Anti-social behaviour, drug debt intimidation, open dealing, and gangland violence are undermining the ability of heavily disadvantaged communities to function, according to local drug projects.
In a submission to the National Drugs Strategy 2017, a coalition of community drug projects called for a concerted reinvestment by the State in local drug structures — structures which have been decimated by a cumulative 37% cut in funding over a six-year period.
Citywide Drugs Crisis Campaign said that since 1996 — when current drug structures were set up — the drug problem in economically marginalised communities had become “chronic, deep-rooted, and embedded”.
It said that a community drug problem developed where there was both a high concentration of drug problems and a lack of resources to address them.
A survey conducted by the organisation in September 2016 of local drug projects found that the most common drug problems in their communities were:
The submission expressed concern at the “normalisation” of drug use and drug dealing, the day-to-day social nuisance caused by it, and a reluctance by locals to use community spaces such as parks.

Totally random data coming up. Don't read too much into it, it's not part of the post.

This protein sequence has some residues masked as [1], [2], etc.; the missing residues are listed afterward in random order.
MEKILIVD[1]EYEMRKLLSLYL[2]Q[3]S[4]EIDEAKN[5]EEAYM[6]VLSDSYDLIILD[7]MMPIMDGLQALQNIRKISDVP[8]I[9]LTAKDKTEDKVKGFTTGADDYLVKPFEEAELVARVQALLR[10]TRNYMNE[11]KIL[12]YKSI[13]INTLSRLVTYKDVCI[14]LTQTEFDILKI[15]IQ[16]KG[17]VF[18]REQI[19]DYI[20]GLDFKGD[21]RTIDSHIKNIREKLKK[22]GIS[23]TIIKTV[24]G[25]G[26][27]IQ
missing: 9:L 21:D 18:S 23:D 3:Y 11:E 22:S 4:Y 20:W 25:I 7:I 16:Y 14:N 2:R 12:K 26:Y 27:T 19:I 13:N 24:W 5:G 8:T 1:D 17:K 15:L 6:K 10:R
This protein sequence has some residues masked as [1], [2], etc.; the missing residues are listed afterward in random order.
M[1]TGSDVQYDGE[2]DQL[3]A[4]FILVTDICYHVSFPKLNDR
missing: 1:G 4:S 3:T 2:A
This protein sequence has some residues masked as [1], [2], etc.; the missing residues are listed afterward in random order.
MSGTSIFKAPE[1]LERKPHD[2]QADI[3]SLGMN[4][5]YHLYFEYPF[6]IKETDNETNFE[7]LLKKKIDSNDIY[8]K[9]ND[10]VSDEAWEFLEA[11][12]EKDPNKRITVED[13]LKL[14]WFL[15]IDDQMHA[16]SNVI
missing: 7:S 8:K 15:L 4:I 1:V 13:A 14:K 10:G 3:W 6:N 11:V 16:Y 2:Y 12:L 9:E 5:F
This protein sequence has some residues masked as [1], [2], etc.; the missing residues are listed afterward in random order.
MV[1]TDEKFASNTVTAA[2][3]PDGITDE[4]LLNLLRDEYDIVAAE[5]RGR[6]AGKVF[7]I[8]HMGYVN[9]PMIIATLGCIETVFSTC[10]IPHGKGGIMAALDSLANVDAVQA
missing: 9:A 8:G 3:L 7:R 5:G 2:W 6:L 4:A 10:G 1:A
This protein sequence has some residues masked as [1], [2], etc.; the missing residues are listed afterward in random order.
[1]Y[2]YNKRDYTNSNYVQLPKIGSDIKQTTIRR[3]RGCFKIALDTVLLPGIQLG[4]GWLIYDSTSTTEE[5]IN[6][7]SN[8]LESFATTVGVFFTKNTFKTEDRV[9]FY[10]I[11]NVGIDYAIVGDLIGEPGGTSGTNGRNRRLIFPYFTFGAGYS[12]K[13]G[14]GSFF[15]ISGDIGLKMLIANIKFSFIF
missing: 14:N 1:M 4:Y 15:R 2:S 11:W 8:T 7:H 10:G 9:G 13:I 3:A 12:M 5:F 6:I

It said significant levels of intimidation and fear keep “communities quiet and passive”.
It added: “This ‘normalisation’ has a huge negative impact on community spirit and pride, community relationships and social networks, social capital and community resilience, and as a result undermines the community’s capacity to engage and respond.”
Citywide called for a link to be reinstated between the new National Drugs Strategy and the National Social Inclusion policy.
It wanted local drugs task forces to be “adequately” funded and for gaps in attendance by certain agencies and departments to be addressed.
It said the ‘parent department’, as in the Department of Health, should hold the other departments to account for delivering actions.
Citywide said community groups were now dealing with an “increasingly complex and chaotic drug problem” involving a mix of drugs.
It said projects reported that alcohol, cannabis, and prescription tablets were the drugs causing the most problems in communities, followed by cocaine, heroin, crack, and new psychoactive substances.
The submission said community services were consistently reporting an “increasing level of mental health problems amongst people using drugs”.
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